With sharp lines, a nice tail section, and a compact body, the GSX-S 125 also features LED lighting with stacked headlights (though not quite as obvious as on the GSX-8S and GSX-8R). Sharp lines. Nice tail section, too.

Suzuki GSX-S 125 2024 Tail and colours

3 Engine - 125cc Liquid-Cooled Single-Cylinder

Moving to the engine, you’ll find a liquid-cooled 125cc single-cylinder, with Double Over Head Cams (DOHC), with 14.7 bhp and 11 Nm of torque. Suzuki quotes on its website that ‘In the 125cc class the GSX-S125 has the best power-to-weight ratio, the best torque to weight ratio and the best acceleration.’

It’s a solid motor, with smooth fuelling and power delivery, and plenty of fun – even as a 125cc the constant build-up of speed when hard on the throttle is seriously exciting, evidence of the advanced electronic fuel injection doing its job seriously well to deliver the right amount of fuel depending on what your right hand is doing.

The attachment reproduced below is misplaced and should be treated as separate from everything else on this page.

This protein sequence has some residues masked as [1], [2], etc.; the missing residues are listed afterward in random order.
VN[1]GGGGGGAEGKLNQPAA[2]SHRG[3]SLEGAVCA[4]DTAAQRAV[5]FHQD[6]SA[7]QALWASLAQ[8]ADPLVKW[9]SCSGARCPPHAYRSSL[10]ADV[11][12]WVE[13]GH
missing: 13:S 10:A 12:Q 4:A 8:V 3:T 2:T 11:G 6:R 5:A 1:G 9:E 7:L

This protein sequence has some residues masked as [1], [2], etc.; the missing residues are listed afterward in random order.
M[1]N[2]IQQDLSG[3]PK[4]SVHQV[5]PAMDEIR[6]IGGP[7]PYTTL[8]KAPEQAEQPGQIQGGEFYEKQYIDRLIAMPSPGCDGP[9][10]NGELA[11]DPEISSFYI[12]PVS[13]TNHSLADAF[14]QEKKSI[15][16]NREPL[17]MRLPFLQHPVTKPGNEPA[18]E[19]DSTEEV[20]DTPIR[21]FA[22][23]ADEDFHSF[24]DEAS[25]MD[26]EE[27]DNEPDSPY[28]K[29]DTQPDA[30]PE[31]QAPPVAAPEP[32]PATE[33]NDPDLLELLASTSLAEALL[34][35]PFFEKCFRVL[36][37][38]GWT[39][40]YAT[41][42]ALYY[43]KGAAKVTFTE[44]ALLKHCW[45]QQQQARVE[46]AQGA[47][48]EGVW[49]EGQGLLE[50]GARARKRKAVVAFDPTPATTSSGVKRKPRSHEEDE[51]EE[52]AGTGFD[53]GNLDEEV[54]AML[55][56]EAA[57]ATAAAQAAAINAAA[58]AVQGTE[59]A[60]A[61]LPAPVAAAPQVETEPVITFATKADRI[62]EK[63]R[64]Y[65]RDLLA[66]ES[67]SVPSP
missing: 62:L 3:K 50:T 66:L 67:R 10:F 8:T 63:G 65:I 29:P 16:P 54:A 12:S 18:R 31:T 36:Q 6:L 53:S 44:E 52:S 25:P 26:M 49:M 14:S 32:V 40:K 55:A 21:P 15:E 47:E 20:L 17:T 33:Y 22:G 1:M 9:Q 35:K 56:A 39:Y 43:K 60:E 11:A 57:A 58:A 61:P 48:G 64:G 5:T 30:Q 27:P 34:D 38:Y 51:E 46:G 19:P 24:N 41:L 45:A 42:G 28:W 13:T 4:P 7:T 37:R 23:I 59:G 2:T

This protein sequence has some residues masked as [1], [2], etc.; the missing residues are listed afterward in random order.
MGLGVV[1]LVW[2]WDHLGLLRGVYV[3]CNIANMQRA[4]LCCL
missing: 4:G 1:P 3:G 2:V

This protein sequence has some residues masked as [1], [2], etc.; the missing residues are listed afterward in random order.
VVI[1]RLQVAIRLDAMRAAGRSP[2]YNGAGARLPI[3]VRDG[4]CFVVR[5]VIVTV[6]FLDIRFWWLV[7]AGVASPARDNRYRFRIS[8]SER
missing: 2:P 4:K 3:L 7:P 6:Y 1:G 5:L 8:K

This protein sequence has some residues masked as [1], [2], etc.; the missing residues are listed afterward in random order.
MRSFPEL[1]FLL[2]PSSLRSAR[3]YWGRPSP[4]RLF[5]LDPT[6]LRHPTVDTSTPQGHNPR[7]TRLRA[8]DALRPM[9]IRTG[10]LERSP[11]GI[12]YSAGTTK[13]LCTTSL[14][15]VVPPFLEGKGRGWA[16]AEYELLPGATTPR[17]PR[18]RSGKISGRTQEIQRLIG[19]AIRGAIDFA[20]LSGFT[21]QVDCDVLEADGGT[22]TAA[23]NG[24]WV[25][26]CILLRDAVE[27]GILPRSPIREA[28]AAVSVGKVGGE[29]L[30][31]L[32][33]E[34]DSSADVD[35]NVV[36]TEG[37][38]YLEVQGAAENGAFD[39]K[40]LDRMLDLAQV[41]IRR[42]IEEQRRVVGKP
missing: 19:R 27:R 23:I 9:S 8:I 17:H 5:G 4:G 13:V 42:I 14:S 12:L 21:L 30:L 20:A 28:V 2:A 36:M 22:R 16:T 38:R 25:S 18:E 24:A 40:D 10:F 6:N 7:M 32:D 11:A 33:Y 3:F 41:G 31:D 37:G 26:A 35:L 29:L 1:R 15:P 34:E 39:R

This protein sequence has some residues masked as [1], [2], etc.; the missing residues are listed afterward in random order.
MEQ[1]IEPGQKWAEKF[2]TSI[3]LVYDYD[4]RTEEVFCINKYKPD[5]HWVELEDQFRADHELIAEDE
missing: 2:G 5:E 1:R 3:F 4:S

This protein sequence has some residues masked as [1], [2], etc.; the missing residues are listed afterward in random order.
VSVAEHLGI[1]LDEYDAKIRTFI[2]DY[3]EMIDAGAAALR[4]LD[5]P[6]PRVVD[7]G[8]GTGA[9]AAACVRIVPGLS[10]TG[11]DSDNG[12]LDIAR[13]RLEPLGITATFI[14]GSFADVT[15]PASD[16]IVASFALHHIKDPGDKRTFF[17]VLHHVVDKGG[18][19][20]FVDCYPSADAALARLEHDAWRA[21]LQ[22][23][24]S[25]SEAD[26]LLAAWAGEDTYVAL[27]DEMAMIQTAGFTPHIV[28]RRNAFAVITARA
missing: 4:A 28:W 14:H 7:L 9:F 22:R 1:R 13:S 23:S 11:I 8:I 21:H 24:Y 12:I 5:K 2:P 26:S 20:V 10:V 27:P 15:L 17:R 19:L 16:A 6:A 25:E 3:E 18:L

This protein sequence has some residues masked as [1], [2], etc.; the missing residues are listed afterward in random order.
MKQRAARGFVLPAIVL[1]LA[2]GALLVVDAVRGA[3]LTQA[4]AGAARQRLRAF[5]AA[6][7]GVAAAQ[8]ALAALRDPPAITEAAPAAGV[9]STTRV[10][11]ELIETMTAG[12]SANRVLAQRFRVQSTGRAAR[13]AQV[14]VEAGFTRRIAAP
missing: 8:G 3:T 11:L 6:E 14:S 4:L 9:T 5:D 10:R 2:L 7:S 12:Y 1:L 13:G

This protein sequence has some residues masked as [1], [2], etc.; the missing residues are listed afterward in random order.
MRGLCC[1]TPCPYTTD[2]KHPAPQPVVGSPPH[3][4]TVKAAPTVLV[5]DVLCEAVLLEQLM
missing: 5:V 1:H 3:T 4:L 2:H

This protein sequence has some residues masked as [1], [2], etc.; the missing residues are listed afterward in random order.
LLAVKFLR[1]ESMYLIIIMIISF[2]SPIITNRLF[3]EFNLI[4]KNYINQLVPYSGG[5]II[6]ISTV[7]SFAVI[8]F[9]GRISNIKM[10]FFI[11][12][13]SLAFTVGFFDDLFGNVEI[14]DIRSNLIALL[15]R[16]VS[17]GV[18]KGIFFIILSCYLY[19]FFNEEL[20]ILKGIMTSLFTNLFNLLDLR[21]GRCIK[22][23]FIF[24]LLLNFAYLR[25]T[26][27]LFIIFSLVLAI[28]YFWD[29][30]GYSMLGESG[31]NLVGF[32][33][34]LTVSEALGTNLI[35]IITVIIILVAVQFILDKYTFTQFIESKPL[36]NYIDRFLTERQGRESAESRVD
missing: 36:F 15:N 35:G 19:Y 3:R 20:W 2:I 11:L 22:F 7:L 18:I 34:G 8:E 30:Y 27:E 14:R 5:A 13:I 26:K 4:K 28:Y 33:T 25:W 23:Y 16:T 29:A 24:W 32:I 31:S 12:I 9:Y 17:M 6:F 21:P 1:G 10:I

Bear in mind I’m a 6’3” rider who typically struggles to get a 125cc up to the hallowed speed of 70 mph – for reference check my Duke 125 review – and this Suzuki was more than happy to get there.

Final note is on the 6-speed gearbox, good to use and geared well, you can sit in sixth gear whilst the single-cylinder sips fuel beneath you – Suzuki quotes an astonishing 117 mpg, which is superb for commuters!

Suzuki GSX-S 125 2024 cornering

4 Handling - Compact and Light!

A real plus point to this GSX-S 125 is the handling, whether at low speed or full throttle. Thanks to a low weight of 135 kg, lightweight aluminium wheels and 1300 mm wheelbase, the GSX-S is extremely satisfying to ride in town, with sharp handling and good feedback depending on your inputs.